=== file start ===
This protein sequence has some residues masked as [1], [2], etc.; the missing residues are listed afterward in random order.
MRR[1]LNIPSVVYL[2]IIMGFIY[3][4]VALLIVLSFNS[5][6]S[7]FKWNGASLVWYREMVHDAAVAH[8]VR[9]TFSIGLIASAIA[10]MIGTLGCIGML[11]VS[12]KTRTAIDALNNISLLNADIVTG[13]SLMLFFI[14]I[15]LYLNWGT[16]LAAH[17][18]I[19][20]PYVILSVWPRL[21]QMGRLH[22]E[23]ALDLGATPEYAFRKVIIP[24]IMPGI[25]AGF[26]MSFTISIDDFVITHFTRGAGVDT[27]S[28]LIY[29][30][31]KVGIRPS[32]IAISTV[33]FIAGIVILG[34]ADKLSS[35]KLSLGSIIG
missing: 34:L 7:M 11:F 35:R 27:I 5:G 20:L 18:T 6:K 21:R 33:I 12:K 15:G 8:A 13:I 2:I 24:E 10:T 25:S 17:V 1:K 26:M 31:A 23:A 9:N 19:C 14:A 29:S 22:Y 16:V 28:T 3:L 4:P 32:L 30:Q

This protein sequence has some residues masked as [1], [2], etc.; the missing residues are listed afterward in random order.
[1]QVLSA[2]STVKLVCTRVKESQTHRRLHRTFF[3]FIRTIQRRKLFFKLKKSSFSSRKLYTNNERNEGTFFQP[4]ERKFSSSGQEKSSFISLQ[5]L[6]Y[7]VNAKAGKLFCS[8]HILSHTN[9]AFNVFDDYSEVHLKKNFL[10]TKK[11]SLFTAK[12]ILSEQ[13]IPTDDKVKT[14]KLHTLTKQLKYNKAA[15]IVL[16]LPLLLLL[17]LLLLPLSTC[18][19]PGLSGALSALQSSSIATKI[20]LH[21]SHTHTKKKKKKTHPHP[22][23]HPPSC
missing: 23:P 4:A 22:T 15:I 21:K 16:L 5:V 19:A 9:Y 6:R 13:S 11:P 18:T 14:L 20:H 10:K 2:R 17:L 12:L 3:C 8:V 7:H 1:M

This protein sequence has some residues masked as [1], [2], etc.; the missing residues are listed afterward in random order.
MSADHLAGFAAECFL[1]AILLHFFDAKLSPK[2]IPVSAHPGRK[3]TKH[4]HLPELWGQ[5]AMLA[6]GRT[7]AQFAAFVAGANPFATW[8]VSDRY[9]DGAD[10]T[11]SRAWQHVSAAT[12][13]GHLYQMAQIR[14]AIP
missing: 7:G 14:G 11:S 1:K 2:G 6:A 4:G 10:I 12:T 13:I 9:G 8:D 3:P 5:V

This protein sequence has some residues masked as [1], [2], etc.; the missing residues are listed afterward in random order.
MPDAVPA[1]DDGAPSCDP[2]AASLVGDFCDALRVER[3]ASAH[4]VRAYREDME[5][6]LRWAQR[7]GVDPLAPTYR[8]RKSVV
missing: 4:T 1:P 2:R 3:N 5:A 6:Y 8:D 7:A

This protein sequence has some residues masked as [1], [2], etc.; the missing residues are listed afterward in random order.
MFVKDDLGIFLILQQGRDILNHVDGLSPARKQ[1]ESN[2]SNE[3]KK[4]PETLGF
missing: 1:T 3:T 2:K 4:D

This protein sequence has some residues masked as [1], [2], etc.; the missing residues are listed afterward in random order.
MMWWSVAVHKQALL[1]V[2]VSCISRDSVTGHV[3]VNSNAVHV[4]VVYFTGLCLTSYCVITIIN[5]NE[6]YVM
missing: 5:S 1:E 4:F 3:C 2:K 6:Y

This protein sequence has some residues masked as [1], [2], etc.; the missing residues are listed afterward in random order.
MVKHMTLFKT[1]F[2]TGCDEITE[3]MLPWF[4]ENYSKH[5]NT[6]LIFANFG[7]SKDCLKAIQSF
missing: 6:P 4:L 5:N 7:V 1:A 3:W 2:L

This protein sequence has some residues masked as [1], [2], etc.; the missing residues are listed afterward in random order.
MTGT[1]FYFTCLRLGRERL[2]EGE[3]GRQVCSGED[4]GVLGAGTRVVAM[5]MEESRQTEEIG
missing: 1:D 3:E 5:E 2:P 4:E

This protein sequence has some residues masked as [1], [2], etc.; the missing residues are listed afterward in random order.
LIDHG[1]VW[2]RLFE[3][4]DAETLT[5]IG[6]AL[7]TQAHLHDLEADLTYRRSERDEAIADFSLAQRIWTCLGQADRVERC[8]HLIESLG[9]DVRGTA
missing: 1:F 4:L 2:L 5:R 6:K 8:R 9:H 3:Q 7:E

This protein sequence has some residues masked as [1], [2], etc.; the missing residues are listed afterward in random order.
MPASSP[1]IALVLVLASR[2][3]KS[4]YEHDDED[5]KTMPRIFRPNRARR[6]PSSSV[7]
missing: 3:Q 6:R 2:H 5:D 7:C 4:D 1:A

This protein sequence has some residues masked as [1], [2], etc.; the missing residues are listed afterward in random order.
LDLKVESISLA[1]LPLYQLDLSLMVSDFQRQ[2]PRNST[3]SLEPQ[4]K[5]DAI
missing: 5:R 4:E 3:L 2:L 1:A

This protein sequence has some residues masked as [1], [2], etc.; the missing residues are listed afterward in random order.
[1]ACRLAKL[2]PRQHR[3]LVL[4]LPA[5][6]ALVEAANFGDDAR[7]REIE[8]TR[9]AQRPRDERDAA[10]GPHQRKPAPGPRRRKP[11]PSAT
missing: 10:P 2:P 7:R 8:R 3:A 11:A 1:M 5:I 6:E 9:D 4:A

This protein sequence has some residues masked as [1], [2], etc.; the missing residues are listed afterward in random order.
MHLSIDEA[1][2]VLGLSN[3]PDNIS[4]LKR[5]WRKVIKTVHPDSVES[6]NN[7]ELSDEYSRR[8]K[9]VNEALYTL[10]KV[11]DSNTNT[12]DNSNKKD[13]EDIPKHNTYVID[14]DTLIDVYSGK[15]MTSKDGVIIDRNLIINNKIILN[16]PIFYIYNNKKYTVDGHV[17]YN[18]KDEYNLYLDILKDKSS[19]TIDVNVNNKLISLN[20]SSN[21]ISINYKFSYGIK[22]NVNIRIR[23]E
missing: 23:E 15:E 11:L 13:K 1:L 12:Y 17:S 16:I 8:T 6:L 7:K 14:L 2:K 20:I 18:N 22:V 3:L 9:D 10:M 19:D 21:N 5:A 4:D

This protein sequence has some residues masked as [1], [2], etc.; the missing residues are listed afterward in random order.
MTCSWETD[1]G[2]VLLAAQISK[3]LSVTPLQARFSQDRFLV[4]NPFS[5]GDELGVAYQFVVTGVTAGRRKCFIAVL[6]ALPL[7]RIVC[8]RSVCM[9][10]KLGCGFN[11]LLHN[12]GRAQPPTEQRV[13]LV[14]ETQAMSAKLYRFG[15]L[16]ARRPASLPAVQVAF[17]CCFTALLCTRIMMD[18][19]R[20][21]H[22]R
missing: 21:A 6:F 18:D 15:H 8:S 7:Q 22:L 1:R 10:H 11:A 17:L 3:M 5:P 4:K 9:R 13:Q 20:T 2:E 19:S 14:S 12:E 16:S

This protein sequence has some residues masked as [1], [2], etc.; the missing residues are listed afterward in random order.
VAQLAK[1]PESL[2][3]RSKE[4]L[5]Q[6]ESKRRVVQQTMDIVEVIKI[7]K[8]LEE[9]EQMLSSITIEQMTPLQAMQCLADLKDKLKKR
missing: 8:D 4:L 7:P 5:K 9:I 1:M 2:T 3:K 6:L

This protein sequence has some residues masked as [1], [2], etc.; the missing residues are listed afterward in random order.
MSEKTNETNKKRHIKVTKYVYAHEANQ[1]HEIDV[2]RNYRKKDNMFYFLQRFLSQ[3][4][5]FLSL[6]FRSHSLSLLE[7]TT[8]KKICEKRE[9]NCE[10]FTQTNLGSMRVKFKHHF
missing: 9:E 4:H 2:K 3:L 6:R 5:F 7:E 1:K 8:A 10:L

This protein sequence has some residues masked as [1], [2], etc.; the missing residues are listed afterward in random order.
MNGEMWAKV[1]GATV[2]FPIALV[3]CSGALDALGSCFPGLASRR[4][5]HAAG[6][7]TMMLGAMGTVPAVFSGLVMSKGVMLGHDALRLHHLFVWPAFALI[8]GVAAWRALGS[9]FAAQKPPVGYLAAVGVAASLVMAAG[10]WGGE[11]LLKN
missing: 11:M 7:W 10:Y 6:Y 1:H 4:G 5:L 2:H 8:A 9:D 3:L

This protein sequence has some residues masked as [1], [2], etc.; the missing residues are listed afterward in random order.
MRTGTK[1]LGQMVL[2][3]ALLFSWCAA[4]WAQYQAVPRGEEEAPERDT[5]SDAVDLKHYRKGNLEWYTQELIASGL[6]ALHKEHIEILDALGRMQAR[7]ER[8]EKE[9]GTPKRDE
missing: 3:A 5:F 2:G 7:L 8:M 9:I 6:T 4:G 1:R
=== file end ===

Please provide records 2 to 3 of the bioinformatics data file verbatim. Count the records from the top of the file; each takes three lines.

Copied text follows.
This protein sequence has some residues masked as [1], [2], etc.; the missing residues are listed afterward in random order.
[1]QVLSA[2]STVKLVCTRVKESQTHRRLHRTFF[3]FIRTIQRRKLFFKLKKSSFSSRKLYTNNERNEGTFFQP[4]ERKFSSSGQEKSSFISLQ[5]L[6]Y[7]VNAKAGKLFCS[8]HILSHTN[9]AFNVFDDYSEVHLKKNFL[10]TKK[11]SLFTAK[12]ILSEQ[13]IPTDDKVKT[14]KLHTLTKQLKYNKAA[15]IVL[16]LPLLLLL[17]LLLLPLSTC[18][19]PGLSGALSALQSSSIATKI[20]LH[21]SHTHTKKKKKKTHPHP[22][23]HPPSC
missing: 23:P 4:A 22:T 15:I 21:K 16:L 5:V 19:A 9:Y 6:R 13:S 11:P 18:T 14:L 20:H 10:K 2:R 17:L 12:L 3:C 8:V 7:H 1:M

This protein sequence has some residues masked as [1], [2], etc.; the missing residues are listed afterward in random order.
MSADHLAGFAAECFL[1]AILLHFFDAKLSPK[2]IPVSAHPGRK[3]TKH[4]HLPELWGQ[5]AMLA[6]GRT[7]AQFAAFVAGANPFATW[8]VSDRY[9]DGAD[10]T[11]SRAWQHVSAAT[12][13]GHLYQMAQIR[14]AIP
missing: 7:G 14:G 11:S 1:K 2:G 6:A 4:G 10:I 12:T 13:I 9:G 8:D 3:P 5:V